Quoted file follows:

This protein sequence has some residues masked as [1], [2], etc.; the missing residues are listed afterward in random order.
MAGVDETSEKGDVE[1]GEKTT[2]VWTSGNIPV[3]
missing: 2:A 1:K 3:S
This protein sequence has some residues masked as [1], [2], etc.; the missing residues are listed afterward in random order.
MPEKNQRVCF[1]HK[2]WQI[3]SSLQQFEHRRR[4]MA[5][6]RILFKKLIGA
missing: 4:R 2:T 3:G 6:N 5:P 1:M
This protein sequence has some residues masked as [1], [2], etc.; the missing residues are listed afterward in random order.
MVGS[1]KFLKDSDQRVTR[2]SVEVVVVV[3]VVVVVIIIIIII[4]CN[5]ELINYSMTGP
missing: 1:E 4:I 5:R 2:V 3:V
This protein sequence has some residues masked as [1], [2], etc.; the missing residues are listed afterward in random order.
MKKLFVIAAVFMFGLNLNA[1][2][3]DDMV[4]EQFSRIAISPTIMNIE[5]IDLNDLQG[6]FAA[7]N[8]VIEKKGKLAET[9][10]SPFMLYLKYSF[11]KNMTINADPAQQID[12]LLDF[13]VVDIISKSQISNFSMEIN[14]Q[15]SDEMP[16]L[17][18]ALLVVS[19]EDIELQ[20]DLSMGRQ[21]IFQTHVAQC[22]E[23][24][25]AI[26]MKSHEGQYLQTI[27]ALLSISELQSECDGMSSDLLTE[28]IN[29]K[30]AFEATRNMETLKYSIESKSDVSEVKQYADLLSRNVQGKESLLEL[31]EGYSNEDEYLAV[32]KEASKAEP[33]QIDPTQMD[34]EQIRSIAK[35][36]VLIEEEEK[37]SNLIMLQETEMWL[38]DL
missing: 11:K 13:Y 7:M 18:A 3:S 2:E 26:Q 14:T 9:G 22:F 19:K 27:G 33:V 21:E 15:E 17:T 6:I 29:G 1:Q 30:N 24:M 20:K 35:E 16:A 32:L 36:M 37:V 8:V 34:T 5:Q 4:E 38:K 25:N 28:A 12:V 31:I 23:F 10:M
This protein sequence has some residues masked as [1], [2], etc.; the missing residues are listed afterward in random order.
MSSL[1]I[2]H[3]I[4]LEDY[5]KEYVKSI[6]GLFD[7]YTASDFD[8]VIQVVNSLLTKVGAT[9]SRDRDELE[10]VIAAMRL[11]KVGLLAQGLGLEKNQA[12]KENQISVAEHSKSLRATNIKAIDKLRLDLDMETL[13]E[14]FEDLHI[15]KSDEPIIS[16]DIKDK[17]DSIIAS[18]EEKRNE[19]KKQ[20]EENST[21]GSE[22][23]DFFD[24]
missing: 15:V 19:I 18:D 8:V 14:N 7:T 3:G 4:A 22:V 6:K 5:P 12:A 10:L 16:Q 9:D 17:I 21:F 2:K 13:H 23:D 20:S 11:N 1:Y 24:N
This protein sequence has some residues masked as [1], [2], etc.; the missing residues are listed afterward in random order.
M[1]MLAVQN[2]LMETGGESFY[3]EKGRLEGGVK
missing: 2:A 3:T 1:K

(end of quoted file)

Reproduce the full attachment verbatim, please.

This protein sequence has some residues masked as [1], [2], etc.; the missing residues are listed afterward in random order.
MAGVDETSEKGDVE[1]GEKTT[2]VWTSGNIPV[3]
missing: 2:A 1:K 3:S
This protein sequence has some residues masked as [1], [2], etc.; the missing residues are listed afterward in random order.
MPEKNQRVCF[1]HK[2]WQI[3]SSLQQFEHRRR[4]MA[5][6]RILFKKLIGA
missing: 4:R 2:T 3:G 6:N 5:P 1:M
This protein sequence has some residues masked as [1], [2], etc.; the missing residues are listed afterward in random order.
MVGS[1]KFLKDSDQRVTR[2]SVEVVVVV[3]VVVVVIIIIIII[4]CN[5]ELINYSMTGP
missing: 1:E 4:I 5:R 2:V 3:V
This protein sequence has some residues masked as [1], [2], etc.; the missing residues are listed afterward in random order.
MKKLFVIAAVFMFGLNLNA[1][2][3]DDMV[4]EQFSRIAISPTIMNIE[5]IDLNDLQG[6]FAA[7]N[8]VIEKKGKLAET[9][10]SPFMLYLKYSF[11]KNMTINADPAQQID[12]LLDF[13]VVDIISKSQISNFSMEIN[14]Q[15]SDEMP[16]L[17][18]ALLVVS[19]EDIELQ[20]DLSMGRQ[21]IFQTHVAQC[22]E[23][24][25]AI[26]MKSHEGQYLQTI[27]ALLSISELQSECDGMSSDLLTE[28]IN[29]K[30]AFEATRNMETLKYSIESKSDVSEVKQYADLLSRNVQGKESLLEL[31]EGYSNEDEYLAV[32]KEASKAEP[33]QIDPTQMD[34]EQIRSIAK[35][36]VLIEEEEK[37]SNLIMLQETEMWL[38]DL
missing: 11:K 13:Y 7:M 18:A 3:S 2:E 26:Q 14:T 9:G 22:F 19:K 27:G 33:V 21:E 15:E 17:T 6:I 29:G 1:Q 30:N 24:M 20:K 35:E 16:A 32:L 36:M 37:V 8:V 34:T 5:Q 4:E 38:K 25:N 28:A 12:V 31:I 23:F 10:M
This protein sequence has some residues masked as [1], [2], etc.; the missing residues are listed afterward in random order.
MSSL[1]I[2]H[3]I[4]LEDY[5]KEYVKSI[6]GLFD[7]YTASDFD[8]VIQVVNSLLTKVGAT[9]SRDRDELE[10]VIAAMRL[11]KVGLLAQGLGLEKNQA[12]KENQISVAEHSKSLRATNIKAIDKLRLDLDMETL[13]E[14]FEDLHI[15]KSDEPIIS[16]DIKDK[17]DSIIAS[18]EEKRNE[19]KKQ[20]EENST[21]GSE[22][23]DFFD[24]
missing: 15:V 19:I 18:D 8:V 14:N 7:T 3:G 4:A 22:V 6:K 5:P 12:A 10:L 16:Q 9:D 17:I 21:F 2:K 13:H 23:D 20:S 11:N 1:Y 24:N
This protein sequence has some residues masked as [1], [2], etc.; the missing residues are listed afterward in random order.
M[1]MLAVQN[2]LMETGGESFY[3]EKGRLEGGVK
missing: 2:A 3:T 1:K